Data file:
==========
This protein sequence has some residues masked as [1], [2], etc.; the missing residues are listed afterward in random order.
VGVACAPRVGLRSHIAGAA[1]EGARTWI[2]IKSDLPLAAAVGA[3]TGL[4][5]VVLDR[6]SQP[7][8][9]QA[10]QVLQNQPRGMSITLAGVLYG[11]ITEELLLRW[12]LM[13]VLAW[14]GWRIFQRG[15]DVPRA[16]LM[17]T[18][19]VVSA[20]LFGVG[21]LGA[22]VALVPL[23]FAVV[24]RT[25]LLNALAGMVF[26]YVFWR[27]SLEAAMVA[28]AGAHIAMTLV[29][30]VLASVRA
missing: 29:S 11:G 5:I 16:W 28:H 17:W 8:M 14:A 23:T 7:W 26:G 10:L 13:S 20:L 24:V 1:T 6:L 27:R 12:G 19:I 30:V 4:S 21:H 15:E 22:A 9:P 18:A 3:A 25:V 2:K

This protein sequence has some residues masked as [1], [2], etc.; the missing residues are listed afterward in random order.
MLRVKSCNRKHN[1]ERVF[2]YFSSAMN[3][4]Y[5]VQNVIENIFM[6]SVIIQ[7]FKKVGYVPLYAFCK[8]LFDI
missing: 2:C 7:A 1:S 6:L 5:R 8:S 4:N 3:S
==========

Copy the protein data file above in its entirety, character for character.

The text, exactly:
This protein sequence has some residues masked as [1], [2], etc.; the missing residues are listed afterward in random order.
VGVACAPRVGLRSHIAGAA[1]EGARTWI[2]IKSDLPLAAAVGA[3]TGL[4][5]VVLDR[6]SQP[7][8][9]QA[10]QVLQNQPRGMSITLAGVLYG[11]ITEELLLRW[12]LM[13]VLAW[14]GWRIFQRG[15]DVPRA[16]LM[17]T[18][19]VVSA[20]LFGVG[21]LGA[22]VALVPL[23]FAVV[24]RT[25]LLNALAGMVF[26]YVFWR[27]SLEAAMVA[28]AGAHIAMTLV[29][30]VLASVRA
missing: 29:S 11:G 5:I 16:W 28:H 17:W 8:M 14:A 23:T 7:W 26:G 10:L 13:S 20:L 24:V 1:T 6:L 27:R 12:G 19:I 30:V 4:S 21:H 15:E 22:A 9:P 18:A 3:A 25:V 2:K

This protein sequence has some residues masked as [1], [2], etc.; the missing residues are listed afterward in random order.
MLRVKSCNRKHN[1]ERVF[2]YFSSAMN[3][4]Y[5]VQNVIENIFM[6]SVIIQ[7]FKKVGYVPLYAFCK[8]LFDI
missing: 2:C 7:A 1:S 6:L 5:R 8:S 4:N 3:S